No Bluetooth 5.0
Apple’s specs sheet lists 802.11ac networking, just as in the prior MacBook Air, but only Bluetooth 4.2. That’s an upgrade from the Bluetooth 4.0 in the previous MacBook Air, but it’s unfortunate to see there’s no Bluetooth 5.0 support.

Configuration options
The base MacBook Air, which costs €1,129 features the following specs:

  • Dual-core Core i5 (1.6Ghz, 3.6Ghz boost)
  • 8Gb 2133MHz LPDDR3 memory
  • 128Gb SSD storage
  • Intel UHD Graphics 617
  • Touch ID
  • Force Touch trackpad
  • Two Thunderbolt 3 ports

The following upgrades are available:

  • 16Gb 2133MHz LPDDR3 memory (+€240)
  • 256Gb SSD storage (+€250)
  • 515Gb SSD storage (+€500)
  • 1.5Tb SSD storage (+€1,500)

Battery life
Apple’s specs page lists up to 12 hours of wireless Web browsing, 13 hours of iTunes movie playback, and 30 days of standby time from the 50.3-watt-hour battery.

That’s significantly better battery life than its other MacBooks. The 12″ MacBook specs list 10 hours of wireless Web as 12 hours of movie playback, the and both the 13″ and 15″ MacBook Pro lists up to 10 hours for both.

We haven’t tested these claims, but Apple is better about not grossly over-exaggerating battery life claims than most companies.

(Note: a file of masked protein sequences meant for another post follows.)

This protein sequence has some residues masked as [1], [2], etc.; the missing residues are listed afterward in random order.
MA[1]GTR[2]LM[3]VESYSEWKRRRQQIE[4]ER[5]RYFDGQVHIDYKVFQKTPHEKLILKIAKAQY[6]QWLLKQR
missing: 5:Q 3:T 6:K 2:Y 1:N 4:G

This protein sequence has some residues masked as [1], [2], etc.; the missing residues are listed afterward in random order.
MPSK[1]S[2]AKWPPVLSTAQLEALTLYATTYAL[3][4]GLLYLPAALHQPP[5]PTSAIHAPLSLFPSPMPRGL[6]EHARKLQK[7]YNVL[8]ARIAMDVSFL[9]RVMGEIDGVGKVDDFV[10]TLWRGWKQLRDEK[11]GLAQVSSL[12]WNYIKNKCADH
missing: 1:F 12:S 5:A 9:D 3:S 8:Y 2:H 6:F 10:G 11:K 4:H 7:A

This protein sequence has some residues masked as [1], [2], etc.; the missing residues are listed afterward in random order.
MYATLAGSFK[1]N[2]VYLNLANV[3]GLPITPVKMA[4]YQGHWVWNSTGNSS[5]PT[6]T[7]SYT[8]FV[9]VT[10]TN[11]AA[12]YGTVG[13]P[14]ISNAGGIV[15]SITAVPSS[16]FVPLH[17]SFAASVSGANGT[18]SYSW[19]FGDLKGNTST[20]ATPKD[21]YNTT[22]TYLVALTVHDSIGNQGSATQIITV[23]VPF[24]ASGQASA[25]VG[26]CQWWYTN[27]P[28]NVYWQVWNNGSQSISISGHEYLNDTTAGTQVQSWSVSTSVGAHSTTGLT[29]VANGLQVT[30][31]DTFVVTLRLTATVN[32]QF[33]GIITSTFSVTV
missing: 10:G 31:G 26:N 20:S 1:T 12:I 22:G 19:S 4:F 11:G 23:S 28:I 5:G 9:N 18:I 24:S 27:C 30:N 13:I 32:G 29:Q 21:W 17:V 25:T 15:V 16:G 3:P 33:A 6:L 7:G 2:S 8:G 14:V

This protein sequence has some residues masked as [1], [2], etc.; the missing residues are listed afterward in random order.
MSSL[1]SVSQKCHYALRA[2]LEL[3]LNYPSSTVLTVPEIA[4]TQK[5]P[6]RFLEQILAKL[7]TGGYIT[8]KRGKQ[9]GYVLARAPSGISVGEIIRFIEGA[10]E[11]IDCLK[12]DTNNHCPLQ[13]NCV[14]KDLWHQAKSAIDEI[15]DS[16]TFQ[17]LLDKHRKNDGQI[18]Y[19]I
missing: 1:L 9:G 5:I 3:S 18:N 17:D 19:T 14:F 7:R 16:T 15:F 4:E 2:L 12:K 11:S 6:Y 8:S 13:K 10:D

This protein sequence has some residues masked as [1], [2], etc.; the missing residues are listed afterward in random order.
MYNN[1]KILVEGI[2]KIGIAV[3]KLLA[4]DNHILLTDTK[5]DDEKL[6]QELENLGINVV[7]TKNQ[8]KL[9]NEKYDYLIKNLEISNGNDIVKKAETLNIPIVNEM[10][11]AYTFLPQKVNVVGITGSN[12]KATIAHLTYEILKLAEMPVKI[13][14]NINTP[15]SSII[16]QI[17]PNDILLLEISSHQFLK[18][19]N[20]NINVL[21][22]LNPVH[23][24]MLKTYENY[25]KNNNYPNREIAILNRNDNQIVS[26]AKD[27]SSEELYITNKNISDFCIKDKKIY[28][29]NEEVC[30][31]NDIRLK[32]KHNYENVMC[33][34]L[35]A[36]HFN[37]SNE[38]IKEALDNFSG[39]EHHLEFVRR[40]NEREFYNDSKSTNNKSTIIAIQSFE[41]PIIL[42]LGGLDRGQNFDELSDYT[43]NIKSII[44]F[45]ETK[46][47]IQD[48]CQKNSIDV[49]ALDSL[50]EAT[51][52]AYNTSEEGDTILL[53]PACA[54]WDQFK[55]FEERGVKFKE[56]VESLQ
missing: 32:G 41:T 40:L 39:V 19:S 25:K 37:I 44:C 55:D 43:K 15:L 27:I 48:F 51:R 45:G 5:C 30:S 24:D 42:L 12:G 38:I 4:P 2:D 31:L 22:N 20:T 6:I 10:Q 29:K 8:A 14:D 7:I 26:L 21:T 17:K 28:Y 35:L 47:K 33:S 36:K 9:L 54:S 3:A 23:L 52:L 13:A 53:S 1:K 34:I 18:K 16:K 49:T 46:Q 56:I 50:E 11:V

Comes in three colours
Take your pick: Silver, Space Gray, or Gold. The space gray colour appears to be similar to other MacBooks, instead of the darker space gray of the iMac Pro.

Made from 100% recycled aluminum
Apple has found a process by which it can re-use the shavings of re-captured aluminum generated in its milling process to create Mac unibody cases. It says the process is, “re-engineered down to the atomic level,” a absolutely preposterous marketing claim.

Still, the first Mac to be made with 100% recycled aluminum is a big deal. Apple says the new process not only prevents mining new aluminum, but produces 47% fewer carbon emissions, too.

Preorders have already begun and the new MacBook Air will hit stores on 7 November.

IDG News Service